Published in National Post. [Toronto magazine, June 7, 2008.]
We'll call it the Tour de Front!
For a day, competitive bike racing returns to T.O.
After a 17-year absence, competitive bike racing returned to Toronto last Friday. The Toronto Criterium was a short circuit race that attracted thousands of spectators to the Esplanade and St. Lawrence Market on a rainy day.
"I think this shows that Toronto can put on global events and it doesn't detract from what we do as a city," said Scarborough Southwest councillor Adrian Heaps, who also chairs the Toronto Cycling Committee. "It adds value to us."
In the works for more than six months, the Criterium is an attempt to reconnect with the city's long bike racing heritage. (The Dunlop Trophy Race, which attracted North America's top cyclists, was held here from 1894 to 1927.)
Heaps admitted that it was designed to encourage cycling as transportation. "You need a spectacle to sometimes raise the profile of an activity just at a moderate level."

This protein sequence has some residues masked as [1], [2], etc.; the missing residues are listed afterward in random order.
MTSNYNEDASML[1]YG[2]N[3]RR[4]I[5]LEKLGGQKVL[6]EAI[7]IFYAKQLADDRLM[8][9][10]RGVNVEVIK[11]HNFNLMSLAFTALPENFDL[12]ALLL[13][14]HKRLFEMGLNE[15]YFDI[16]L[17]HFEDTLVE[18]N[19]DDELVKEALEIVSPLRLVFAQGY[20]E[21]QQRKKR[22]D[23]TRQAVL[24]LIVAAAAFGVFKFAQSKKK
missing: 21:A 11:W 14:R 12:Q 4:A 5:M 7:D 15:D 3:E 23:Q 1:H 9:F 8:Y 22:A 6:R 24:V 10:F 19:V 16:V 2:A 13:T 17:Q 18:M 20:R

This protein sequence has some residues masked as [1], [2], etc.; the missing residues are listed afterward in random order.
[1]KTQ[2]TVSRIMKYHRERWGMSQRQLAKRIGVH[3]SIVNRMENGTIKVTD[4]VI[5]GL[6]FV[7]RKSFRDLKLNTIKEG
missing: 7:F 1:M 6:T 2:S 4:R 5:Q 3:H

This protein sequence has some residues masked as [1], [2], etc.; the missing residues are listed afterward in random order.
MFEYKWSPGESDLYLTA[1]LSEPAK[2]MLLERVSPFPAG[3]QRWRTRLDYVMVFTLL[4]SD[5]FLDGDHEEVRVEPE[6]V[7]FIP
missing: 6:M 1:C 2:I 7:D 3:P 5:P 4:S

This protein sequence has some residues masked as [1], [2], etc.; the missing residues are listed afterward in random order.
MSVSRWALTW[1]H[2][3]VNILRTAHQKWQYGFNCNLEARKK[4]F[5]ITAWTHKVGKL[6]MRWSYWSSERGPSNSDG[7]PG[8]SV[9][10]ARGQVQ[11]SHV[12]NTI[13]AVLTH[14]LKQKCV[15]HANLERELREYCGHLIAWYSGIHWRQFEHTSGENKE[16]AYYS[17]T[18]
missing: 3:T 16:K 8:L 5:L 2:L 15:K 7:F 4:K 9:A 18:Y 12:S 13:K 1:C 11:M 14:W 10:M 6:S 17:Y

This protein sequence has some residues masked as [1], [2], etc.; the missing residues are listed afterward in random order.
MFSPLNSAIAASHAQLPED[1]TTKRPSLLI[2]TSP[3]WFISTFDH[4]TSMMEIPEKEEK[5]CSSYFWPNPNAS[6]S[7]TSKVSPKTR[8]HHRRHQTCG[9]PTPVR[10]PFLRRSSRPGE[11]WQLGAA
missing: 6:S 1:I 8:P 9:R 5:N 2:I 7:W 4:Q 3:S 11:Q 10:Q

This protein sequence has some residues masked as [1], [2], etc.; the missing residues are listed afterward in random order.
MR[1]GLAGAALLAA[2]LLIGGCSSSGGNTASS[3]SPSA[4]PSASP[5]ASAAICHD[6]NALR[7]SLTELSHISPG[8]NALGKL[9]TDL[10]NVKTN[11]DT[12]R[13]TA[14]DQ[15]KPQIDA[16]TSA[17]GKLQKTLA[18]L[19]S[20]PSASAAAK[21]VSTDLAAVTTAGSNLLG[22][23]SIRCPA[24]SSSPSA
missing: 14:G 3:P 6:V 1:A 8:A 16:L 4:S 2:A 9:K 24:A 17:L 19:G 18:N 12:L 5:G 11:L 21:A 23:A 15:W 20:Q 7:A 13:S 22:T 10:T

While the racers who participated in the three events (a kids' race, an adult amateur race and a pro race) worked up a sweat, they weren't alone. Patios along Front Street East and the Esplanade were packed and one of the servers at Flat Iron and Firkin's patio, located near the finish line, conveniently remarked that while "it's usually busy here because it's patio season, this is crazy."
One person watching from that patio was Ian Howes, who sporadically rang a bell he brought from home whenever the racers past.
"I think it's awesome," Howes said. "I'd be very happy to trade the Indy for this race. If we lost the Indy, a bike race in the middle of the city is a wicked pick up."
The participants would agree. The 100 spots available for the pro and adult races filled quickly.
Prior to winning pro race, North Vancouver's Andrew Pinfold remarked, "It's amazing the turnout that you get with downtown races.
"In B.C. we have the Tour de Gastown and this looks on par with that kind of race. For us, you're racing in front of people and that's what we live to do."